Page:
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MassMutual comments on thrift regulation

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MassMutual is hoping to hear “any day now” from the Federal Reserve Board on its application to deregister its trust company, MassMutual Trust Co., and therefore escape oversight by the Federal Reserve Board, a MassMutual executive said today.

Dennis Herchel, MassMutual assistant vice president, made his comments as a member of a panel discussion on regulatory issues held as part of the American Council of Life Insurers annual meeting in Washington, D.C., and in a brief interview afterward.

He made his comments a day after the comment period closed on a proposal by the Fed and other banking regulators that would subject thrifts owned by non-banks to consolidated regulation by the Fed as part of a provision of the Dodd-Frank financial services reform law.

Comments to the Fed on the proposal by insurance executives paint the proposal as a “sea change” for the insurance industry.

The comments to the Fed contend that the proposal would allow the Fed to impose “bank-centric” standards in regulating insurance companies which operate thrifts.

In a key letter, the chief financial officers of eight insurance companies, including Prudential, TIAA-CREF and the Principal, say that the proposal, if adopted, would require all insurance organizations subject to the Fed’s supervision, “regardless of size, to meet new minimum capital requirements beginning Jan. 1, 2013.”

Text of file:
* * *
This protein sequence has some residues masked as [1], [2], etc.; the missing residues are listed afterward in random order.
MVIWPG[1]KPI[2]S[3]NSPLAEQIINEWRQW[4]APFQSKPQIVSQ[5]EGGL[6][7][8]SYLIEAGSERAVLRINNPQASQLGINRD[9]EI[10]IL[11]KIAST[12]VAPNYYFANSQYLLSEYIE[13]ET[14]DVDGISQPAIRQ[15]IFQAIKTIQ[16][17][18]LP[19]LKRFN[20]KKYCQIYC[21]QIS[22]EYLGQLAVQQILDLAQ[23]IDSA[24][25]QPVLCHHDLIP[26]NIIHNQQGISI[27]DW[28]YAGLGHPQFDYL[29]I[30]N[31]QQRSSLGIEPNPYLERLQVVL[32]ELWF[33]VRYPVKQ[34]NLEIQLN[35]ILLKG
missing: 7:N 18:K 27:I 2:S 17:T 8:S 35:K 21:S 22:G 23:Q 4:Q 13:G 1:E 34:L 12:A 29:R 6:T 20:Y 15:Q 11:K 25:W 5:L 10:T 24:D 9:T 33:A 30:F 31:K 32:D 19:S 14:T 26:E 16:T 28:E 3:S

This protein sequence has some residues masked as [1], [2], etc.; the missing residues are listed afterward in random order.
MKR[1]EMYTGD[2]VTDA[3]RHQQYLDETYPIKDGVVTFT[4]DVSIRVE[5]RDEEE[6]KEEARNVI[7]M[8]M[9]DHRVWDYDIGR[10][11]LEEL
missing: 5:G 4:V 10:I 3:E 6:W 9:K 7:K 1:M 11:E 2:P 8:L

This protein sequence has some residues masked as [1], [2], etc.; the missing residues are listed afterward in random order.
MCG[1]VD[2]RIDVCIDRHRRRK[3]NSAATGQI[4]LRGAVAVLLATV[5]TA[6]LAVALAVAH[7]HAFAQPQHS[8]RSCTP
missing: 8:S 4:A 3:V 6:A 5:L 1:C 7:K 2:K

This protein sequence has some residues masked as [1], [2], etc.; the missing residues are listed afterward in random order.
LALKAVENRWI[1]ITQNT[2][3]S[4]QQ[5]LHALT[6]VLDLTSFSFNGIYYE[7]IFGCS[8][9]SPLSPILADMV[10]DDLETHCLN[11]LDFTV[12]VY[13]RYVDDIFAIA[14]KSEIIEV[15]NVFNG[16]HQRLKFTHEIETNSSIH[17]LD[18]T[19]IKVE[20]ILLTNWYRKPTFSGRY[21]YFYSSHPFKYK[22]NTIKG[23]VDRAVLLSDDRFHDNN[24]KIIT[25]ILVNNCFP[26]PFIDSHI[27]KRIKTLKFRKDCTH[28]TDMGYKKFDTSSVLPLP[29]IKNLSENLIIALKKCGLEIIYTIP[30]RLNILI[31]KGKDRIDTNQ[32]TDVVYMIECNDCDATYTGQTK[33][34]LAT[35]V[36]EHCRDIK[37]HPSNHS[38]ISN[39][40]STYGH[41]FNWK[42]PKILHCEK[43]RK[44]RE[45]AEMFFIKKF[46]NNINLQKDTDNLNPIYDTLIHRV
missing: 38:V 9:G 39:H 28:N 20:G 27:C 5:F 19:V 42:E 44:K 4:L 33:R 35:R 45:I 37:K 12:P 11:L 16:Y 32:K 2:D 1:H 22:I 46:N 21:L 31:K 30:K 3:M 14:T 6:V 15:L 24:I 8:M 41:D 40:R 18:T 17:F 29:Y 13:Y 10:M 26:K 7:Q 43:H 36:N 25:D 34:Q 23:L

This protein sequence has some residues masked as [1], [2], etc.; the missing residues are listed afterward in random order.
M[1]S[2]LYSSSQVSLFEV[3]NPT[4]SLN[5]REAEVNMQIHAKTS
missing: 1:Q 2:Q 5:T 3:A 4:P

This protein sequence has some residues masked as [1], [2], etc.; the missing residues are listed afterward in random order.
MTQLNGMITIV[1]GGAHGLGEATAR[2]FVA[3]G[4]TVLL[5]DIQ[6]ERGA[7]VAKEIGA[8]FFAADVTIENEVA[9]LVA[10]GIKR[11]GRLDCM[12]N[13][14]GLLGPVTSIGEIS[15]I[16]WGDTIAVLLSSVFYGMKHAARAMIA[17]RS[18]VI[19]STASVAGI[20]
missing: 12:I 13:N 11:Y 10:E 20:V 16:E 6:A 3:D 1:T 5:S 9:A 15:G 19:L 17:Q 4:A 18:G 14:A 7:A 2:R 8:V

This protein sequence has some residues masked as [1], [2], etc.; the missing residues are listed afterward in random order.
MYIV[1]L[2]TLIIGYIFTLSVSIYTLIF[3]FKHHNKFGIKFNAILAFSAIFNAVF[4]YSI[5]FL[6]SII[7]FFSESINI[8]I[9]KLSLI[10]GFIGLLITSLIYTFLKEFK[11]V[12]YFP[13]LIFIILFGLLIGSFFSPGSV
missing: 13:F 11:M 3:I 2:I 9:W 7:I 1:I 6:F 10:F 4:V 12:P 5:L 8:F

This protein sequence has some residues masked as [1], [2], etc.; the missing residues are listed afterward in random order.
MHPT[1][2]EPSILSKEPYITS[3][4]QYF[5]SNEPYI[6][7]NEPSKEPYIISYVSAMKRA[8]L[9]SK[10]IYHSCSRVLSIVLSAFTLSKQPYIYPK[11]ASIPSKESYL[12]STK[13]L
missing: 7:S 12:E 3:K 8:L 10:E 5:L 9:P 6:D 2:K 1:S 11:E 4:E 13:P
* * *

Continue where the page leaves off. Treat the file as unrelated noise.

In his comments, Herchel said that MassMutual has met all the requirements spelled out by the Fed to restructure the business so it won’t fall under consolidated Fed supervision.

But, he said, “federal regulators are still interested in getting into our business.”

One member of the panel referred to a late night TV remark about Fed oversight, calling it a “big, fat, wet kiss on the lips,” but that no one is looking for that kiss. 

“No, they aren’t,” Herchel retorted.

“We are trying to structure the way our business so we would not be subject to Fed regulation and … I think that the federal regulators are interested in getting to our business,” Herchel said.

“The last thing we need is another regulator who is really not familiar with our business … and to change the way we measure things, the way we manage our risk,” he said. 

Herchel said that his regional Fed, the Federal Reserve Bank of Boston, is not at issue in wanting to oversee insurers like MassMutual—the concern for MassMutual is Washington, which does not understand insurers’ concerns.

Some at the regional Fed insurance oversight staff come from a state insurance background, Herchel said.


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